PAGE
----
5 Myths About Plant-Based Diets
By Author Name
Sep 20, 2016
Updated Oct 25, 2023
5 min read
Plant-based diets are heralded by a growing number of health experts but tend to find plenty of skeptics in the meat lover’s crowd. We sat down with Cheryl Chao, a registered dietitian at Lutheran Medical Center, to get the scoop and debunk five common myths around plant-based eating.
Plant-based doesn’t mean meat-free. Although there is no official definition, a plant-based diet simply means a diet that contains more whole, unprocessed foods that come directly from plants. In other words, meat doesn’t take center stage. Meat can be used as a side dish or flavoring. This is a shift away from the traditional Western diet that is low in fiber and high in meat, fat, saturated fat and sodium. Vegetarian and vegan diets are two forms of plant-based diets. There are also Ovo-lacto vegetarians, who consume eggs and dairy in addition to plants. Pescatarians eat fish with their plant-based diet. The Mediterranean diet and DASH diet (Dietary Approaches to Stop Hypertension) are also plant-based diets.
A healthy plant-based, whole foods diet contains much more than just vegetables. It also contains whole grains, fruits, legumes (beans, peas and lentils), seeds and nuts, and sometimes meats, eggs and dairy. If done right, it is very satisfying and contains a good balance of proteins, carbohydrates and fats. It also contains a healthy amount of fiber. Fiber, as well as fat, can delay the emptying of your stomach and make you feel fuller longer.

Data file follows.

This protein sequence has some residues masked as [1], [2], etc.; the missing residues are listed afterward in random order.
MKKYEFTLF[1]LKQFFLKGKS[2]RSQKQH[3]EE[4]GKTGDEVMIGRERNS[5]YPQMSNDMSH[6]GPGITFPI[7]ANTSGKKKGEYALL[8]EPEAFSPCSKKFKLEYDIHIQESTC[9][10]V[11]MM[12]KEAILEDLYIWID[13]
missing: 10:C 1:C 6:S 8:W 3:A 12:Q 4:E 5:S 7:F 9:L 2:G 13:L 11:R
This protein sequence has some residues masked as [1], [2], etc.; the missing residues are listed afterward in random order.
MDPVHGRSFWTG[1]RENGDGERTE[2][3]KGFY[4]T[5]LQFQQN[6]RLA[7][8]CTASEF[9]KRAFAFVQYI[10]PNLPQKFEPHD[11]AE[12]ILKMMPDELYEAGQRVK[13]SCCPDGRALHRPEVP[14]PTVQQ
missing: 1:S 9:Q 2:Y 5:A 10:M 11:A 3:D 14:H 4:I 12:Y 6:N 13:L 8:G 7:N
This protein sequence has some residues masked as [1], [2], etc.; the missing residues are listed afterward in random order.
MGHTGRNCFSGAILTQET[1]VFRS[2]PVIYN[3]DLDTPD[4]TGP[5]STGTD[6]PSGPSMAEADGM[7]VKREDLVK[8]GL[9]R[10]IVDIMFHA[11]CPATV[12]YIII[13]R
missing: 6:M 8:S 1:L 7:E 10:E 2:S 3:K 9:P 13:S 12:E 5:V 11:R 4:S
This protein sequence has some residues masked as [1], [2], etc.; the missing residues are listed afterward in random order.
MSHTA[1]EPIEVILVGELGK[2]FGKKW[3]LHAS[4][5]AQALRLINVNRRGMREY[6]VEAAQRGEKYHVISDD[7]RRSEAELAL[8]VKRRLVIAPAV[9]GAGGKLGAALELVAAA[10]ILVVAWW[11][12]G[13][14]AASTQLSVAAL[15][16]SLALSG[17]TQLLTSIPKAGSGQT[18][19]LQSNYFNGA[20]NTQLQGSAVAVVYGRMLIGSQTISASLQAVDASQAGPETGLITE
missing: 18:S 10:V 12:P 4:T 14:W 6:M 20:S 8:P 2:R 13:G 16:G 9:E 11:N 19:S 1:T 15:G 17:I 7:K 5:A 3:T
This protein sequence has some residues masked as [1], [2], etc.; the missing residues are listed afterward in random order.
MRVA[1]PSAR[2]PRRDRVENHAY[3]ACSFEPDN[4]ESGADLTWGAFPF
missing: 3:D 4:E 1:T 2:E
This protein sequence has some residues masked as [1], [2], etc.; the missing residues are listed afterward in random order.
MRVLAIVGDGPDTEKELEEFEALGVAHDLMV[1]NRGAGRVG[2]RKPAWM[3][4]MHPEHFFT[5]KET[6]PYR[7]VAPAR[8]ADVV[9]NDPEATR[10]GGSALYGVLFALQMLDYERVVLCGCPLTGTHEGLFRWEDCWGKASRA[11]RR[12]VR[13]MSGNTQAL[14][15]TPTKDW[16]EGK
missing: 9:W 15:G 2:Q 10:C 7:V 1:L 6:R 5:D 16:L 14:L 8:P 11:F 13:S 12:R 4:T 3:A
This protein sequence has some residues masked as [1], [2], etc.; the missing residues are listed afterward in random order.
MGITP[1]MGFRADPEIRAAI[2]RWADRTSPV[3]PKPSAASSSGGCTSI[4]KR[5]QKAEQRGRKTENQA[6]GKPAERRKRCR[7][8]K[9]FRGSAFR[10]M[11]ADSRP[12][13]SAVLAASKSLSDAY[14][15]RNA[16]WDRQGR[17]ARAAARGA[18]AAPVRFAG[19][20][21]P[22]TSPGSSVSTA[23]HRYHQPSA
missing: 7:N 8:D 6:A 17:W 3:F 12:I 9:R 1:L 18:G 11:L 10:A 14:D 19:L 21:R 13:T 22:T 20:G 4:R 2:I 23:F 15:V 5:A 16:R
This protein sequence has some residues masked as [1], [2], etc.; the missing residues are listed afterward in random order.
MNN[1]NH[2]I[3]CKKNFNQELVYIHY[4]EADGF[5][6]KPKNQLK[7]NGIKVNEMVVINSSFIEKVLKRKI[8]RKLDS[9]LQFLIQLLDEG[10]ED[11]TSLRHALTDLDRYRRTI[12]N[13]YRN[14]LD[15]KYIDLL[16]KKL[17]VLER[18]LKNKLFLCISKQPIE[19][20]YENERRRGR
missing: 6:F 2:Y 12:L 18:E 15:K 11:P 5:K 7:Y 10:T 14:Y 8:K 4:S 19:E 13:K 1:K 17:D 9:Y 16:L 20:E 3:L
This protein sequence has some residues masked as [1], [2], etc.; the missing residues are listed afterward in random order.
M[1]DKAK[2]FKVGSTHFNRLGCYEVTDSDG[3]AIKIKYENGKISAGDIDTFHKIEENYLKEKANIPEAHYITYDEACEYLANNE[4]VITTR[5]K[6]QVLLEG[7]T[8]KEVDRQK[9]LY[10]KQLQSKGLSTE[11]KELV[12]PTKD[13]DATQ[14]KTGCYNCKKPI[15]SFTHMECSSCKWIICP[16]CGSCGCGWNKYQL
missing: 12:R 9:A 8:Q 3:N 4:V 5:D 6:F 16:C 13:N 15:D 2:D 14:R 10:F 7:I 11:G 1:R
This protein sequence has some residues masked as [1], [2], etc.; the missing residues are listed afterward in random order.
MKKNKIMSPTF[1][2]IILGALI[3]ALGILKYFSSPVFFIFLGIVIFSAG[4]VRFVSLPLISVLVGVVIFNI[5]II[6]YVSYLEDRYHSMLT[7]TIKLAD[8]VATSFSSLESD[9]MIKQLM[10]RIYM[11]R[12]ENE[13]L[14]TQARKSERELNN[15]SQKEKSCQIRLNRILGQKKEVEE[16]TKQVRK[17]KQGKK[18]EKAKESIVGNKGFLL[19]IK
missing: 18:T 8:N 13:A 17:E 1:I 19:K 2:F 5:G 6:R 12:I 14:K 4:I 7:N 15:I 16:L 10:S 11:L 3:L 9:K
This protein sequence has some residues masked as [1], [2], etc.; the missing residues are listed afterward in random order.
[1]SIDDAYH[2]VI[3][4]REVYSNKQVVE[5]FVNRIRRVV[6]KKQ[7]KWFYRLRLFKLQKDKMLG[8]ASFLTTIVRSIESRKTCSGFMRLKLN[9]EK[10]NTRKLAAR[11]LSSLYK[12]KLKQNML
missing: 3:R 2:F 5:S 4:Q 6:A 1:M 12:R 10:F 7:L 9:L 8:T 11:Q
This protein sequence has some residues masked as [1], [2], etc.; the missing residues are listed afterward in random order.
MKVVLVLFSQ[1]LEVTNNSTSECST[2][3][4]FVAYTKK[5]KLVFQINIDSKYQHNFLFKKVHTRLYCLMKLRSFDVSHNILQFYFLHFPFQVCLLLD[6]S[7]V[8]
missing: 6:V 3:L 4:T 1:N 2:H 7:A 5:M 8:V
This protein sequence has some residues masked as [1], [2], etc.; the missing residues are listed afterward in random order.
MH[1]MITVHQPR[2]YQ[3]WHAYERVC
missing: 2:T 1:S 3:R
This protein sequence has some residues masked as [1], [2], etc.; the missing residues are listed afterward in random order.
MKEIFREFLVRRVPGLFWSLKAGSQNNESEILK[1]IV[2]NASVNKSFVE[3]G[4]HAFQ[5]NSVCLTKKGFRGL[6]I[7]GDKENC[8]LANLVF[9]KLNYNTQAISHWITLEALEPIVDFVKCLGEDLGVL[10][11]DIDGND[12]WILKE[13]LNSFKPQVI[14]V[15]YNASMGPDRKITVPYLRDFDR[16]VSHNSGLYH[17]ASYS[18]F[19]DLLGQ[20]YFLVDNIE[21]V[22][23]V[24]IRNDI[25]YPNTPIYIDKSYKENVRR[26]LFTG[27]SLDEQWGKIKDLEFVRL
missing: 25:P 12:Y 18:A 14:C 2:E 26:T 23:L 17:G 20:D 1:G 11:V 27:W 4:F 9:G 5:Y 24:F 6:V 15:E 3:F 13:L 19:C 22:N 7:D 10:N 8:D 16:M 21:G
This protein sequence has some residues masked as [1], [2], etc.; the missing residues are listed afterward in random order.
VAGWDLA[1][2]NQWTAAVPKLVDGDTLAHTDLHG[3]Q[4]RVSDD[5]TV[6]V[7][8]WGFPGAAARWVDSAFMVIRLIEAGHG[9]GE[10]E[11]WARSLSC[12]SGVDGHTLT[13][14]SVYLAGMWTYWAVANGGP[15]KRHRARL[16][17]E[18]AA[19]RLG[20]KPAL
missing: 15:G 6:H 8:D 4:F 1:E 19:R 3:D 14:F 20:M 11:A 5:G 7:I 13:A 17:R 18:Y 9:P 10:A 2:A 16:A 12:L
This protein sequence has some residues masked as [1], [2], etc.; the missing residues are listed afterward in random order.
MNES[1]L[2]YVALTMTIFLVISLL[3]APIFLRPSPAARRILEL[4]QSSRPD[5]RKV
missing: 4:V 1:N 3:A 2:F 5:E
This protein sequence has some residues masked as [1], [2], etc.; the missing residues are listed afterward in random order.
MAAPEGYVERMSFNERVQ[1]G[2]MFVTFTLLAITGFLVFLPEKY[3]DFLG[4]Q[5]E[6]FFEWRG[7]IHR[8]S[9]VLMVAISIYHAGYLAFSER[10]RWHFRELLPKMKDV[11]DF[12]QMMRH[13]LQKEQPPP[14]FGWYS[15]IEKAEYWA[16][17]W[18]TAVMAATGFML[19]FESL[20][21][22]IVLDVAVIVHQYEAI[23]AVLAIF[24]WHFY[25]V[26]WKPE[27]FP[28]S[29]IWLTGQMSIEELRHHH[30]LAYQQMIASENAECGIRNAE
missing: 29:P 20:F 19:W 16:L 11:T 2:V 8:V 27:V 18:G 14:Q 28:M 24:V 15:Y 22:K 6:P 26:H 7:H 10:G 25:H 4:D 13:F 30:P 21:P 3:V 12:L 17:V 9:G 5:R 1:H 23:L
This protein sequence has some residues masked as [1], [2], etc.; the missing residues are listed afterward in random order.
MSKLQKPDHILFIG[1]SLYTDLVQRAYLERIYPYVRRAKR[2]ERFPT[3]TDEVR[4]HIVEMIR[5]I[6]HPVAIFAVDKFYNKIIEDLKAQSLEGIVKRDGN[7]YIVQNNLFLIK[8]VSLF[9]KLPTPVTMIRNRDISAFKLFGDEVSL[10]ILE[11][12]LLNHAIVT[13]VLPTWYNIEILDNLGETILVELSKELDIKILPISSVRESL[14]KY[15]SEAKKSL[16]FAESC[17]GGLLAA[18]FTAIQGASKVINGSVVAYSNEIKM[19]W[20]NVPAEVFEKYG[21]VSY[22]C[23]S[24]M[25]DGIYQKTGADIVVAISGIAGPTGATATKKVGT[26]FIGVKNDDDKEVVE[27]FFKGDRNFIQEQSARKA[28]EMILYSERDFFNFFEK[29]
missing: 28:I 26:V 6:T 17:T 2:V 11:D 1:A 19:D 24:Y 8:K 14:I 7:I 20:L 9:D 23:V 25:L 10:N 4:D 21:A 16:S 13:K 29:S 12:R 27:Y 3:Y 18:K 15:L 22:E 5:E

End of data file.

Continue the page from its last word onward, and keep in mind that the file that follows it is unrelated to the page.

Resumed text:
Tell that to a hulking gorilla or a 13,000-pound elephant! Those are two very large and strong animals that only eat vegetation. When consuming a variety of whole, unprocessed grains, vegetables, fruits, legumes, nuts and seeds, it’s quite easy to fulfill your protein requirements. Legumes, whole grains, vegetables, seeds and nuts all contain some protein. Based on calories, spinach contains more protein than beef. If you choose to avoid all meat or dairy, be sure to consume at least five servings of whole grains per day, three or more servings of vegetables and two to three servings of legumes. Eat a handful of nuts and seeds as well.
Meat and dairy are pricier. To stay in your grocery budget, go with what’s in season and what’s on sale when determining you menus. Don’t forget frozen vegetables are often the healthiest because they are picked and flash-frozen within hours as compared to “fresh” veggies that may be several days old by the time they reach the shelves. Without purchasing much meat or dairy, you will have more money to spend on your rainbow of colors. Legumes are inexpensive as well.
According to numerous peer-reviewed medical studies, a plant-based diet supports a reduced risk of heart disease, hypertension, diabetes, cancer and obesity. It is lower in saturated fat, trans fat and calories and higher in fiber and phytochemicals than the Standard American Diet (SAD). Most people who switch to a healthy plant-based diet lose weight. These diets are now lower in processed foods and higher in natural fiber, which contributes to fullness without the additional calories from high fat, high sodium foods. Many patients in the outpatient and cardiac rehab setting have shared they feel better with more energy on a plant-based diet.